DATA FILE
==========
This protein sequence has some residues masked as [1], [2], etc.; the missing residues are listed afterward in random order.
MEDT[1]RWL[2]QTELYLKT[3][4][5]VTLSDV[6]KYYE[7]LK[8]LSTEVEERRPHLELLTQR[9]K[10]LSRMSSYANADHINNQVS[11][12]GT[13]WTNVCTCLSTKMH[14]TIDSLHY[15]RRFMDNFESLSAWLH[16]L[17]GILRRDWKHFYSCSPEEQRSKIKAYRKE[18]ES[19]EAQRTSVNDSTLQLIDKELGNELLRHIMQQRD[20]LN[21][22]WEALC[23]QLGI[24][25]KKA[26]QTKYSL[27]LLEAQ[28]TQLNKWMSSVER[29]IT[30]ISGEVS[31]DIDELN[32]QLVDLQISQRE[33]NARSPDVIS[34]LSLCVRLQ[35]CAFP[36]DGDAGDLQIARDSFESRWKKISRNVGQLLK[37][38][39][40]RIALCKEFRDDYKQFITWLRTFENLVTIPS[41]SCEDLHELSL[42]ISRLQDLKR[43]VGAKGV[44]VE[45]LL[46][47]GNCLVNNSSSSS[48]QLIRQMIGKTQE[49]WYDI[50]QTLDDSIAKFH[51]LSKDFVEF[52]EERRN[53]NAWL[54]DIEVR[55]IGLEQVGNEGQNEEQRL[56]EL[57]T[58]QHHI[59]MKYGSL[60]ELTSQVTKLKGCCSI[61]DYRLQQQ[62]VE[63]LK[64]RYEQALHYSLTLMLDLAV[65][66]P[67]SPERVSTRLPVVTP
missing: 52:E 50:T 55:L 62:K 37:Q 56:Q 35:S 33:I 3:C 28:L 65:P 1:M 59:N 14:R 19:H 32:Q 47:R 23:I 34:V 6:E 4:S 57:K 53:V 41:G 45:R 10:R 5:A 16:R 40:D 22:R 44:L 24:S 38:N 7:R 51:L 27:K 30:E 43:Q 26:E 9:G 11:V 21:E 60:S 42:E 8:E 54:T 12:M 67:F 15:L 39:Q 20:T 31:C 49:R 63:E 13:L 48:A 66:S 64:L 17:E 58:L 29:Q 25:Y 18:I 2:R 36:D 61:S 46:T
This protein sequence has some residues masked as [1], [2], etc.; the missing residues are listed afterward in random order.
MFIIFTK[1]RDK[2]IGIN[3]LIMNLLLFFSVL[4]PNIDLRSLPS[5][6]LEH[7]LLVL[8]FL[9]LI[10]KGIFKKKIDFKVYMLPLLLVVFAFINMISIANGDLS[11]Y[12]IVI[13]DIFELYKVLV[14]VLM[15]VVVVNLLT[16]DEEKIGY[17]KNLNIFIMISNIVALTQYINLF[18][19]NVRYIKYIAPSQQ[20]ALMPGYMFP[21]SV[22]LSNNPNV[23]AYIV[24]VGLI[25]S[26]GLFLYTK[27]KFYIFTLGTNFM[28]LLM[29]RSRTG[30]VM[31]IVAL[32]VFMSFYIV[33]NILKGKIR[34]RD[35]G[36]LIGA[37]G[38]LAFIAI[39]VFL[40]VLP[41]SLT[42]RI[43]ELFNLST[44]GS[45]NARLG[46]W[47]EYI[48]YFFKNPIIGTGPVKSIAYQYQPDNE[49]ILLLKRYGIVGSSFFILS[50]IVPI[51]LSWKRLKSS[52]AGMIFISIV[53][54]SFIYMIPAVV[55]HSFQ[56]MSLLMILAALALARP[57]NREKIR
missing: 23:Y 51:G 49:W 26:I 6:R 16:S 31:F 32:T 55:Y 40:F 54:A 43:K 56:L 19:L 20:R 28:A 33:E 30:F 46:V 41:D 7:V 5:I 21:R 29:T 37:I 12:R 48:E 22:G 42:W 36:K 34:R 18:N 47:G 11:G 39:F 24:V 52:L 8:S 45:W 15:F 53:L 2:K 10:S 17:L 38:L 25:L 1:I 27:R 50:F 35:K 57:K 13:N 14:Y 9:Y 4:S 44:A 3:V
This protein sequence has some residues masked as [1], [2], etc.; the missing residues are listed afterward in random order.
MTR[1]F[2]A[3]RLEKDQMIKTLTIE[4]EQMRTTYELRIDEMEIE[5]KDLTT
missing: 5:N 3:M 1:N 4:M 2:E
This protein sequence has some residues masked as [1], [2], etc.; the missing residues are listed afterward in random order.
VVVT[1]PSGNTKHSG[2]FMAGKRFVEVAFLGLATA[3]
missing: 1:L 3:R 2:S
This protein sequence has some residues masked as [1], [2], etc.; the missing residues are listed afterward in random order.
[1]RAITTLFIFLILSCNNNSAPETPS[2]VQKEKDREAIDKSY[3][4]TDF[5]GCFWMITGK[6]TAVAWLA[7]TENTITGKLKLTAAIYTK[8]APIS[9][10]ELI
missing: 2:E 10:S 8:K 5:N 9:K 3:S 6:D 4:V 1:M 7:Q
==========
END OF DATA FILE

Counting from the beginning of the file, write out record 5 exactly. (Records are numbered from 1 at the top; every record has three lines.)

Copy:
This protein sequence has some residues masked as [1], [2], etc.; the missing residues are listed afterward in random order.
[1]RAITTLFIFLILSCNNNSAPETPS[2]VQKEKDREAIDKSY[3][4]TDF[5]GCFWMITGK[6]TAVAWLA[7]TENTITGKLKLTAAIYTK[8]APIS[9][10]ELI
missing: 2:E 10:S 8:K 5:N 9:K 3:S 6:D 4:V 1:M 7:Q